A Preface: I received a review copy of 8-Bit Attack from Petersen Games. I hope it’s clear I’ve done my best to write a thorough, fair review, with that in mind.
At the time of me writing these words, 8-Bit Attack is a brand-spanking-new game from Petersen Games (of Cthulhu Wars fame, a quite-good dudes on a map game) on Kickstarter RIGHT NOW (or not RIGHT NOW if you’re reading this after the Kickstarter is over, but I’m not a mindreader and my therapist says I should really assert myself more so BACK OFF).
(My therapist also says I shouldn’t start off reviews berating people so much.)
(Or use parentheses as often.)
(But what does she know? SHE’S NOT EVEN REAL)
In the game, you are controlling heroes who are fighting against mythical monsters, demons, cultists, and aliens, seeking to power yourself up enough to fight the Final Boss (e.g., Cthulhu in the base game, but it sounds like there are more in upcoming expansions to fight, too).
(Side note: I’m technically reviewing this as a solo game, but the rules explicitly state that all you have to do to play the game solo is just control two (or more) characters yourself. It’s slightly more cognitive management because playing two(+)-handed is generally a bit more work, but it’s quite easy to implement.)
Here are the basic steps of the game:
To start things off, you pick a few heroes you’ll be controlling during your game. Going into round one (and in each subsequent non-boss round), you pick how hard of a fight you want to have. (You win the game by beating the final boss by the end of round five.) Here is what a horde of baddies might look like going into a battle:
In this picture, I’m going on a Level 6 assault, which means I'm fighting the big strong baddy up top and four of his fellow, weaker baddies. (Apologies in advance for the fact that I'm the one taking these pictures -- less than ideal, I know.)
You’ll do up to four fights before you get to the final boss, ideally/probably ramping up the difficulty of the fights as you go along (because the rewards you get from winning a fight are directly tied to how hard of a fight you’ve just won). You always start off the battle with full health and energy.
To start the battle, you distribute the enemies so that all your heroes are fighting as-equal-a-number-as-possible of enemies. So, if there are five baddies to fight and you are controlling three heroes, each hero will face one enemy, and two of your three heroes will also face a second enemy.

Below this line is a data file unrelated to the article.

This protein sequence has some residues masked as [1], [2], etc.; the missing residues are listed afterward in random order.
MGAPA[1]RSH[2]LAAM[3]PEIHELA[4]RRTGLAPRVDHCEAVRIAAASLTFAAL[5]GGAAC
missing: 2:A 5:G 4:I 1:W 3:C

Most of the game takes place in the “Battle Sequence” part of the rules: at the start of each round of combat, you roll a Tactics die that will trigger some actions later on for some enemies (if they have an ability that matches the rolled face of the Tactics die). Here it is in my hand, and you can see a bit of a painting in a tube and an aloe vera plant on my table, too:
After you’ve rolled the Tactics die, you gather up the Battle dice for your heroes and roll their dice, generating Fast Hits, Slow Hits, Critical Hits, and/or energy for the special powers that your heroes have. The dice look like this (and, again, the plant and tube look like this):
Oh! The heroes you’re controlling all have different HP values and special powers that can be triggered with energy points, and they can be upgraded with the spoils of your successful battles (more on this later). Here are some closeups of some of our beloved heroes, along with our even-more beloved plant and tube and other junk; I need to clean my house:
So. You’re in a battle. You’ve rolled your Battle dice and are ready to punch up some scary baddies. To do that, you apply the damage you’ve rolled to the enemies around the table (there is a system that lets the enemies block certain kinds of damage you might be doing, so you’ll keep that in mind as you’re distributing damage). You might trigger some special abilities by spending your energy, too. Any enemies that survive will now do damage to (and/or apply status effects to) you, depending on the combat programming of their cards.
This sequence (Tactics die, your dice and abilities, enemies fight back, rinse and repeat) will continue until all the heroes or all the enemies are dead. If you win a battle, you get one or more medals that you can spend to buff up your character (by getting more potions (oh, uh, there are potions that revive you or give health or energy back) or upgrading your characters with runes (oh, uh, there are runes that give you new buffs depending on what character you have) or ascending your hero (oh, uh, the backside of your character card is a stronger version called the “ascended” version that you can upgrade to)). If you lose, you’ve lost the chance to earn buffs for your characters from that fight, but you do get to move onto the next fight. If you can beat the final boss by the end of the fifth round, you win!